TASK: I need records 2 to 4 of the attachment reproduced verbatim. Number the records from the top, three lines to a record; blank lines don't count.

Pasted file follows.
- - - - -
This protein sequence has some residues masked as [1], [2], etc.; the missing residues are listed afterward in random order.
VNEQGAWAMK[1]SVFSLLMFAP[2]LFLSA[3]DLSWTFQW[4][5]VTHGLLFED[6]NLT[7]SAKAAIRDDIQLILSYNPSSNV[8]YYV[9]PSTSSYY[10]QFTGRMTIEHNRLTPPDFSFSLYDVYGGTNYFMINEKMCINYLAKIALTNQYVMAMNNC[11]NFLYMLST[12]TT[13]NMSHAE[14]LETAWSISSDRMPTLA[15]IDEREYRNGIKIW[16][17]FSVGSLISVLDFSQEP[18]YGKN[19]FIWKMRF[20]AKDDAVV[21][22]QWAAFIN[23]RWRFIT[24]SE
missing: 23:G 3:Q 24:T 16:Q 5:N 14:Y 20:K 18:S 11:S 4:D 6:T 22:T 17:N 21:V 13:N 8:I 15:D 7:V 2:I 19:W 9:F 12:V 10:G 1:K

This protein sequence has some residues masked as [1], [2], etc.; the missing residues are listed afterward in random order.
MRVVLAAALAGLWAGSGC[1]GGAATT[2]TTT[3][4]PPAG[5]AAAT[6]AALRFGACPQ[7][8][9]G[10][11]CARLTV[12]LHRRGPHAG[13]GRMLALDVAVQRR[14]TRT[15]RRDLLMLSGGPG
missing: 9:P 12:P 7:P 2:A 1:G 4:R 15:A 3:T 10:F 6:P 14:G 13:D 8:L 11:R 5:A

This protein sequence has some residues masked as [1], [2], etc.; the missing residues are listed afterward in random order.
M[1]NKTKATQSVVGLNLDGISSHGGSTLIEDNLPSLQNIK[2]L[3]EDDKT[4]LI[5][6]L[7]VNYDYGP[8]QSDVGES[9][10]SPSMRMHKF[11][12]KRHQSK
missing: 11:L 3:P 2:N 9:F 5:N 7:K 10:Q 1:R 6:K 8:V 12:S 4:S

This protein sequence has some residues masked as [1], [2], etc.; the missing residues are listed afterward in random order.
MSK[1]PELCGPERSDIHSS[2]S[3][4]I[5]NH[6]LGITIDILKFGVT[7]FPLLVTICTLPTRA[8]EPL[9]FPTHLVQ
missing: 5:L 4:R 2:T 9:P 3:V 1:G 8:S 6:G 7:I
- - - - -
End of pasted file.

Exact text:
This protein sequence has some residues masked as [1], [2], etc.; the missing residues are listed afterward in random order.
MRVVLAAALAGLWAGSGC[1]GGAATT[2]TTT[3][4]PPAG[5]AAAT[6]AALRFGACPQ[7][8][9]G[10][11]CARLTV[12]LHRRGPHAG[13]GRMLALDVAVQRR[14]TRT[15]RRDLLMLSGGPG
missing: 9:P 12:P 7:P 2:A 1:G 4:R 15:A 3:T 10:F 6:P 14:G 13:D 8:L 11:R 5:A

This protein sequence has some residues masked as [1], [2], etc.; the missing residues are listed afterward in random order.
M[1]NKTKATQSVVGLNLDGISSHGGSTLIEDNLPSLQNIK[2]L[3]EDDKT[4]LI[5][6]L[7]VNYDYGP[8]QSDVGES[9][10]SPSMRMHKF[11][12]KRHQSK
missing: 11:L 3:P 2:N 9:F 5:N 7:K 10:Q 1:R 6:K 8:V 12:S 4:S

This protein sequence has some residues masked as [1], [2], etc.; the missing residues are listed afterward in random order.
MSK[1]PELCGPERSDIHSS[2]S[3][4]I[5]NH[6]LGITIDILKFGVT[7]FPLLVTICTLPTRA[8]EPL[9]FPTHLVQ
missing: 5:L 4:R 2:T 9:P 3:V 1:G 8:S 6:G 7:I